ICC & NC State launching equine program in PolkPublished 10:08pm Thursday, November 21, 2013
By Judy Heinrich
Isothermal Community College (ICC) and NC State University are partnering to develop a new equine studies program to be offered at the ICC Polk campus beginning in 2014.
ICC President Walter Dalton and Dr. Paul Siciliano of NC State’s Animal Sciences/Equine Management department were among officials announcing the program at a Nov. 19 reception at FENCE.
The new equine studies program is part of ICC’s Workforce Development mission, according to ICC Vice President of Community and Workforce Development Thad Harrill.
“Workforce development is one of the major things ICC does, from health industry training to pipe fitting and welding.
Whatever an industry needs, we can respond by developing programs, hiring instructors and providing training to support the industry’s success. Helping businesses and industries thrive is one of the biggest ways we can help our communities.”
The equine studies program will offer three separate educational pathways, with the ultimate being a two-year associates degree from ICC that would be transferable to NC State towards a four-year degree (known as a 2-plus-2 program).
The first pathway is through continuing education classes that ICC will begin offering in 2014; the second is a certificate program through ICC’s Business Sciences Division, including nine credit hours of equine-related classes, which will begin in fall 2014; and the third pathway is the equine curriculum program designed as a two-year associates degree in equine studies, which will begin in fall 2015.
As part of the curriculum program pathway, a vet tech associate’s degree program is planned with a concentration on large animals (a career expected to grow 52 percent from 2010 to 2020, according to the Bureau of Labor Statistics).
Polk County Economic Development Director Libbie Johnson says the concept of educational programs for equine workers had been discussed previously, but really gained traction when Dalton became
ICC president and familiarized himself with industries in the communities ICC serves.
“His first focus has been how to develop occupational programs for ICC’s communities. When he understood how big the equine industry is here, he called me to ask about industry training and then started calling people to make things happen,” Johnson said.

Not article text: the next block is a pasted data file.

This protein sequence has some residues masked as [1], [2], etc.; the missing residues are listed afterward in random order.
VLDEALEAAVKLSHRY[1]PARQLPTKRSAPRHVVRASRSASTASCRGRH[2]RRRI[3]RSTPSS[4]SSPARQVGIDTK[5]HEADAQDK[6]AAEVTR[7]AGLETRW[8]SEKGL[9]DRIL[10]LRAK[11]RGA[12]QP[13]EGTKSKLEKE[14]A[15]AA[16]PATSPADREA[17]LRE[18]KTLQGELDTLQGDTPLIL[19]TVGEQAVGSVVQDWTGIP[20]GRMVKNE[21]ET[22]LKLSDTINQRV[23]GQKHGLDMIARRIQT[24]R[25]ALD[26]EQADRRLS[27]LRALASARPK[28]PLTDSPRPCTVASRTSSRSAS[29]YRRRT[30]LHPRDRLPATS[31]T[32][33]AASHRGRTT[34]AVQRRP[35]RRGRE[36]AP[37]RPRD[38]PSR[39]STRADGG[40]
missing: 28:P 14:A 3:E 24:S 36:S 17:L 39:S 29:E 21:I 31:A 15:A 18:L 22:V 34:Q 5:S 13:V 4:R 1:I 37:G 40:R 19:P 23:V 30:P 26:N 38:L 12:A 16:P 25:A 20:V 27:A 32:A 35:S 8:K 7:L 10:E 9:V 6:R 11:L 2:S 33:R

“I’m excited about this new program because it’s an opportunity to take an already vibrant economy and make it even better,” Dalton said. “The Tryon/Polk County area has long been recognized nationally as one of the best equine venues in the US, and the equine industry is Polk County’s No. 1 industry. We can grow that industry very responsibly with the help of a tremendous, credible partner in NC State University. When you talk about Animal Sciences excellence, nobody is better than NC State.”
NC State Professor of Animal Science/Equine Management Dr. Paul Siciliano says the animal sciences field is booming and equine studies leads the way.
“When we ask incoming students for their species of choice, equine is No. 1 or No. 2 for more than 50 percent of students,” he explained. “This new program with ICC is a great opportunity in a unique area. The value of an equine program surrounded by an equine community can’t be overstated. It will enable us to combine classroom learning with the ability to go out and experience things firsthand – not only hearing about something but being able to go out and do it in the real world.”
ICC is now working on curriculum development with Dr. Siciliano as advisor, says ICC Polk Center Director Kate Barkschat.
“As we develop courses to meet the needs of our local horse industry, Dr. Siciliano will help ensure that the courses and content best position our students to transfer to a full degree program at NC State, said.”
Working with Barkschat on curriculum development is local Veterinarian Thann Boyum, who was instrumental in developing Oklahoma State University’s Equine Studies program and its curriculum.